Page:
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abstract = "Background We sought to determine the 10-year survivorship of single-radius, posterior-stabilized total knee arthroplasty (TKA) in Asian patients. We also aimed to determine whether the long-term clinical and radiographic results differed between patients with and without patellar resurfacing. Methods This retrospective study included 148 (115 patients) consecutive single-radius, posterior-stabilized TKAs. Ten-year survivorship analysis was performed using the Kaplan–Meier method with additional surgery for any reason as the end-point. Furthermore, long-term clinical and radiographic results of 109 knees (74{\%}; 84 patients) with more than 10-year follow-up were analyzed. Ten-year survivorship and long-term outcomes after surgery were determined, and outcomes were compared between patients with and without patellar resurfacing. Results The cumulative survival rate of the single-radius posterior-stabilized TKA of 148 knees was 97.7{\%} (95{\%} confidence interval, 93.1{\%}–99.3{\%}) at 10 years after surgery. Three knees required additional surgery during the 10-year follow-up because of one case of instability and two cases of periprosthetic infections. Mean postoperative Knee Society knee score and function score were 97 points and 75 points, respectively. There were no cases of aseptic loosening of the prosthesis, even though a non-progressive radiolucent line was found in 10 (9{\%}) knees. There were no differences in postoperative scores and degree of patellar tilt and displacement between patients with and without patellar resurfacing. Conclusions Single-radius, posterior-stabilized TKA showed satisfactory long-term clinical and radiographic outcomes in Asian patients regardless of patellar resurfacing, with comparable survivorship to that reported in westerners.",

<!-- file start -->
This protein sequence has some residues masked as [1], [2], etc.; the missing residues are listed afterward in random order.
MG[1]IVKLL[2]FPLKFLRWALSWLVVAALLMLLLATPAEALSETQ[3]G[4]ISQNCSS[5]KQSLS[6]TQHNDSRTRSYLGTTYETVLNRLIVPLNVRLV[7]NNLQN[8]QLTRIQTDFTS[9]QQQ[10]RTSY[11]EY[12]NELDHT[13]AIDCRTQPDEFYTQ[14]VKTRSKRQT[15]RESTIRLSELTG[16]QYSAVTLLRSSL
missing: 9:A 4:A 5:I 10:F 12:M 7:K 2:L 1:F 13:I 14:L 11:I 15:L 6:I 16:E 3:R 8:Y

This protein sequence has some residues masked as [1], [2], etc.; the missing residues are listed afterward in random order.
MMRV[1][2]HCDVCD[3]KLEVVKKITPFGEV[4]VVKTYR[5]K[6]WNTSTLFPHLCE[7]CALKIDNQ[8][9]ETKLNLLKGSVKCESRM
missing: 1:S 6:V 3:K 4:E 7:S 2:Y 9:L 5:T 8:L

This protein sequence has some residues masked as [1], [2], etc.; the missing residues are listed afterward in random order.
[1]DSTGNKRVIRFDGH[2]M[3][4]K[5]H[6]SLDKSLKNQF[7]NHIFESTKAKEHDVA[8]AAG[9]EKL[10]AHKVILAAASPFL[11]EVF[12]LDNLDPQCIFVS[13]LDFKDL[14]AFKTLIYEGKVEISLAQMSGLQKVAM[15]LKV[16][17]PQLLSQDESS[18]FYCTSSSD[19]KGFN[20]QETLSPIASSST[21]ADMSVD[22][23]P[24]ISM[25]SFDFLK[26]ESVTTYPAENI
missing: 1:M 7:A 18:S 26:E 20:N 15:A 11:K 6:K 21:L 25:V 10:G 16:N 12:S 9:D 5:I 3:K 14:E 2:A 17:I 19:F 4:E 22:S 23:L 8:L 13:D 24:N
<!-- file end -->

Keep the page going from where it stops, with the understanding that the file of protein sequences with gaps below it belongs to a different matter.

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Long-term follow-up and survivorship of single-radius, posterior-stabilized total knee arthroplasty. / Chang, Moon Jong; So, Sangyeon; Park, Chandeok; Seo, Jai Gon; Moon, Young Wan.

In: Journal of Orthopaedic Science, Vol. 23, No. 1, 01.01.2018, p. 92-96.

Research output: Contribution to journalArticle

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AU - So, Sangyeon

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AU - Moon, Young Wan